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Italian players' strike comes to an end

September 5, 2011 -- Updated 1711 GMT (0111 HKT)
Italian Football Federation chief Giancarlo Abete was present as an agreement was reached with the players' union.
Italian Football Federation chief Giancarlo Abete was present as an agreement was reached with the players' union.
STORY HIGHLIGHTS
  • Italy's Serie A will kick-off this weekend after strike action was ended
  • Players had been on strike over changes to collective bargaining agreement
  • The season will begin with AC Milan v Lazio on Friday

(CNN) -- The Italian Serie A football season is set to get underway this weekend after the players' union (AIC) reached an agreement with the league on Monday.

The AIC had been on strike over planned changes to the collective bargaining agreement between the players and the league, but a new contract has been signed which will enable the competition to kick-off with champions AC Milan taking on Lazio on Friday.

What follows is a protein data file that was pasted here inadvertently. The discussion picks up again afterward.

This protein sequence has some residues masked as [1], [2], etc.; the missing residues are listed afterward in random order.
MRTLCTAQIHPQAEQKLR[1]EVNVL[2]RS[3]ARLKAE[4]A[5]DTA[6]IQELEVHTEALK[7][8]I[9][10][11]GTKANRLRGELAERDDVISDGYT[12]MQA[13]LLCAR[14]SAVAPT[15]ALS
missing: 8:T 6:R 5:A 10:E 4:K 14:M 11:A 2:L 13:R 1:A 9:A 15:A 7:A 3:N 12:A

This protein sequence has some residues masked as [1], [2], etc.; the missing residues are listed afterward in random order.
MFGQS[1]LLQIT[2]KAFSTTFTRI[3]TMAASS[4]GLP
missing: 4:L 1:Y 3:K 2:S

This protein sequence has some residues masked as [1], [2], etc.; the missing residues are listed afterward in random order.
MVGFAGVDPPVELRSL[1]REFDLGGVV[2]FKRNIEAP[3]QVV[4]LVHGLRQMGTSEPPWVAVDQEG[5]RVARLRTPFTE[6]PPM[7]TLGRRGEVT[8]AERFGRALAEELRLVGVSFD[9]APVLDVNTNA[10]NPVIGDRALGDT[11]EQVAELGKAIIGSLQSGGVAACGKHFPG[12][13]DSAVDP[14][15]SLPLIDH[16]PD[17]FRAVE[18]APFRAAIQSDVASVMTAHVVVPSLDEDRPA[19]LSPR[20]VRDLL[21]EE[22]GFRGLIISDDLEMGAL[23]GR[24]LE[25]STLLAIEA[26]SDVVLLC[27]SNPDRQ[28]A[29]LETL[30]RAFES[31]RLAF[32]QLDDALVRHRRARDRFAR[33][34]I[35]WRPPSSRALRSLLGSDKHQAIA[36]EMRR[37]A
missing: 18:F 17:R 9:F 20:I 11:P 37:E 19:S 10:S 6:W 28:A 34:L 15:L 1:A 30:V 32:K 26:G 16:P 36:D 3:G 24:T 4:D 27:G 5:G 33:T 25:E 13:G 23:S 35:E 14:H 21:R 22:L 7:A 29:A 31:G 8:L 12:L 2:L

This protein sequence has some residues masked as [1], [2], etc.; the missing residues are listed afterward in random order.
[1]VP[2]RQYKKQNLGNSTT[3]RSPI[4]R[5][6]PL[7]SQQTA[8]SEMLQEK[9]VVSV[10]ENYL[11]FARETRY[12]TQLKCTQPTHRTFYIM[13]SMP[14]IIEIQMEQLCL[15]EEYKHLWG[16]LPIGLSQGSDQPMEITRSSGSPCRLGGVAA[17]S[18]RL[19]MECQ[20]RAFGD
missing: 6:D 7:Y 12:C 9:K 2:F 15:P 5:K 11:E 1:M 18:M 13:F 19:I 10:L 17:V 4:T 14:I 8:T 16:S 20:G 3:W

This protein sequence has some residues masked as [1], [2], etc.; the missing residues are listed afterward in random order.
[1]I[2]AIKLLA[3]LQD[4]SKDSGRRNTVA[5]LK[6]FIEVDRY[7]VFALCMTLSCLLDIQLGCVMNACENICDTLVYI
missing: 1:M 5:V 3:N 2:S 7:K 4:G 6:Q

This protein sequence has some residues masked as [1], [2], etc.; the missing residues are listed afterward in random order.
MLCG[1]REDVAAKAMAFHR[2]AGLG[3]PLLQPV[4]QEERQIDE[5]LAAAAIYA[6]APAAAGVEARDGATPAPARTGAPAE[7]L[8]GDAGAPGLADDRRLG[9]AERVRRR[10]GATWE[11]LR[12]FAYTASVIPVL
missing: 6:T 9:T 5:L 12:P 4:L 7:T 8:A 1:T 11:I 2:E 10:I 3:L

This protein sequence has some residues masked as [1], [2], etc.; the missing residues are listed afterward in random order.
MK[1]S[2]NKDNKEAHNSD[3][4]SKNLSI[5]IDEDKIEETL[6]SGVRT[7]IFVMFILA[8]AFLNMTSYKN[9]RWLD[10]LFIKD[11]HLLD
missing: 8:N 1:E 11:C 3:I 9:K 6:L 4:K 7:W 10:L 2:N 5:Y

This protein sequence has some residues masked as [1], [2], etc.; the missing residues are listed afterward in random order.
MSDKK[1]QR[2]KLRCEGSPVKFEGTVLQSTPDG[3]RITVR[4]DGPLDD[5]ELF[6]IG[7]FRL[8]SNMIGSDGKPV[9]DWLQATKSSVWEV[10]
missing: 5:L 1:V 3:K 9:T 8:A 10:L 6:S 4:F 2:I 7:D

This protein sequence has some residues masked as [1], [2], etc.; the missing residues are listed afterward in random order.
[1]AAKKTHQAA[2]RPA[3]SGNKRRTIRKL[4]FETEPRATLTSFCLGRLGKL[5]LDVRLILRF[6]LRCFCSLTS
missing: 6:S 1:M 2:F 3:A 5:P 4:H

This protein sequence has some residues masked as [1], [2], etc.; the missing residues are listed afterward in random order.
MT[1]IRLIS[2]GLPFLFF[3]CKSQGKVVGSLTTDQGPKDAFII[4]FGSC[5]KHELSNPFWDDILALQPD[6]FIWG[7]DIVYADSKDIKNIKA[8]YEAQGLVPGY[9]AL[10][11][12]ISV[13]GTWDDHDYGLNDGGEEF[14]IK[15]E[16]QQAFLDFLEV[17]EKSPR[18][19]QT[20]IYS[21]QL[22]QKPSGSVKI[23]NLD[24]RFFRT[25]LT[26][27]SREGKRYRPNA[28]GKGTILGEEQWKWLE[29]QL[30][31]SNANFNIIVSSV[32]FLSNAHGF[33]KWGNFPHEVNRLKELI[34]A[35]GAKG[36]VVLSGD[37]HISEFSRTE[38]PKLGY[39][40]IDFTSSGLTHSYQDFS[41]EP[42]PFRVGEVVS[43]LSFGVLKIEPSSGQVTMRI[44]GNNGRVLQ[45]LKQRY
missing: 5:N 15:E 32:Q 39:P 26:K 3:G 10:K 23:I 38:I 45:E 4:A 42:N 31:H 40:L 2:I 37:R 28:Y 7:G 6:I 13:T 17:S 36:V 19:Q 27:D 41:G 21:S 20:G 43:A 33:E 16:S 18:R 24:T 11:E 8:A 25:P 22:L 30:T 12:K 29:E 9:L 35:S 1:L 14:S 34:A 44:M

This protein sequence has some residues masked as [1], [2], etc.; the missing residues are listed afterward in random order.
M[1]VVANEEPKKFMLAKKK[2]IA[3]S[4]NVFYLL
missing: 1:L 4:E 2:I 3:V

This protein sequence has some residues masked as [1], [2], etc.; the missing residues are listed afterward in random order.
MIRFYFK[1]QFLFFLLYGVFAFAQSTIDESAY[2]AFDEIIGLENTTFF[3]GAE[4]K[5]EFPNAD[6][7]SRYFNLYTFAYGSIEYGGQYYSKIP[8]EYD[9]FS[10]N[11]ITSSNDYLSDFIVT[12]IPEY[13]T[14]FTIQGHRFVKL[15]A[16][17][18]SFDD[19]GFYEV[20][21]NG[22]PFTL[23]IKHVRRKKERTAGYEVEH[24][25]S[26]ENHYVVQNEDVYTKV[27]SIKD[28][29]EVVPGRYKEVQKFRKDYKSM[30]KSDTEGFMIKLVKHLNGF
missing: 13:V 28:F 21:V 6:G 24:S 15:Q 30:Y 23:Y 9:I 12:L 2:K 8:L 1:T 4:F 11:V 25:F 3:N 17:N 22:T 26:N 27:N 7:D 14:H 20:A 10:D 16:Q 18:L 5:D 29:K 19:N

The players had rejected moves by Lega Serie A to hand managers the power to make unwanted squad members train away from the first team and force players to pay a solidarity tax which applies to the league's highest earners.

The 2011-12 campaign was due to begin on Saturday August 27 with Milan playing Cagliari, but strike action forced the start of the season to be postponed.

A new collective contract, valid until the end of June 2012, has been signed today
FIGC statement

"A new collective contract, valid until the end of June 2012, has been signed today," the Italian Football Federation (FIGC) said in a statement.

"The signing took place after a meeting this morning during which the lawyers of both parties have put up the final details."

Napoli, who finished third last season, begin their title challenge away at Cesena on Saturday, with Inter Milan, 18-time champions, traveling to Palermo on Sunday.

In addition to Italian top-flight football being delayed by a strike, the top two leagues in Spain were forced to push back the start of their season by a week after a similar move by their footballers' association.

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